where [math]p_a(a)[/math] is the probability of selecting the action [math]a[/math] during randomization. Just like the case above with partially observed confounders, the variance of the estimate of the causal effect of an individual action decreases dramatically as the number of possible actions increases.
We must have some extra information (context) about these actions in order to break out of this issue. Let [math]c(a) \in \mathbb{R}^d[/math] be the context of the action [math]a[/math]. For instance, each dimension of [math]c(a)[/math] corresponds to the amount of one ingredient for making the perfect steak seasoning, such as salt, pepper, garlic and others. Then, each action [math]a[/math] corresponds to a unique combination of these ingredients.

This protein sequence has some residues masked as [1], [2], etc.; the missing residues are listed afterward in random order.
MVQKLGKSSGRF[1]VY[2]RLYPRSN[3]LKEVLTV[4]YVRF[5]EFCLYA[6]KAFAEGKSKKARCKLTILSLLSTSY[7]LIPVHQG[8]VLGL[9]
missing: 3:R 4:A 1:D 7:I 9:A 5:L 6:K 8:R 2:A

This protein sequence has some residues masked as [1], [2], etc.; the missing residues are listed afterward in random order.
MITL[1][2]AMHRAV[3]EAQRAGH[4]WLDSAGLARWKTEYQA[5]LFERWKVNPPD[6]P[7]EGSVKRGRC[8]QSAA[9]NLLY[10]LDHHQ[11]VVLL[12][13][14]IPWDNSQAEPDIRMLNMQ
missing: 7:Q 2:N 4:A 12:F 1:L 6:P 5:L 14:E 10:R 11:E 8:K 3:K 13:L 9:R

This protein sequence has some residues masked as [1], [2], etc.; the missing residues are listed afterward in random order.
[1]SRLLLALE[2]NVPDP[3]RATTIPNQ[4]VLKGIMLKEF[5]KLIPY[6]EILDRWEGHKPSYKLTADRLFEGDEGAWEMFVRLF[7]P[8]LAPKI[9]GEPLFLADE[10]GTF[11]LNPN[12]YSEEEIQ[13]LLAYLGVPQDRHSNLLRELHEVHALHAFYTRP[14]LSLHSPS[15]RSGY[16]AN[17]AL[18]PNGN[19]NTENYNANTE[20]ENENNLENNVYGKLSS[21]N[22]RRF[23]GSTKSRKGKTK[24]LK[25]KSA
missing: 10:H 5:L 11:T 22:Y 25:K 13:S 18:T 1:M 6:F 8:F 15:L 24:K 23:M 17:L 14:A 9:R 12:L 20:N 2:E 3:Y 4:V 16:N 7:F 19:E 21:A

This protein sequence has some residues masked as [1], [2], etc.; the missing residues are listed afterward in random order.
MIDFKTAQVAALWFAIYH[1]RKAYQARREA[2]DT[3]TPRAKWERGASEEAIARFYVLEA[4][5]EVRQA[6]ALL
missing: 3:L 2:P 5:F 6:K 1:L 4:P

In this case, the causal effect of any particular action can be thought of mapping [math]c(a)[/math] to the outcome [math]\hat{y}(a)[/math] associated with [math]a[/math]. If we assume this mapping was linear^{[2]}, we can write it as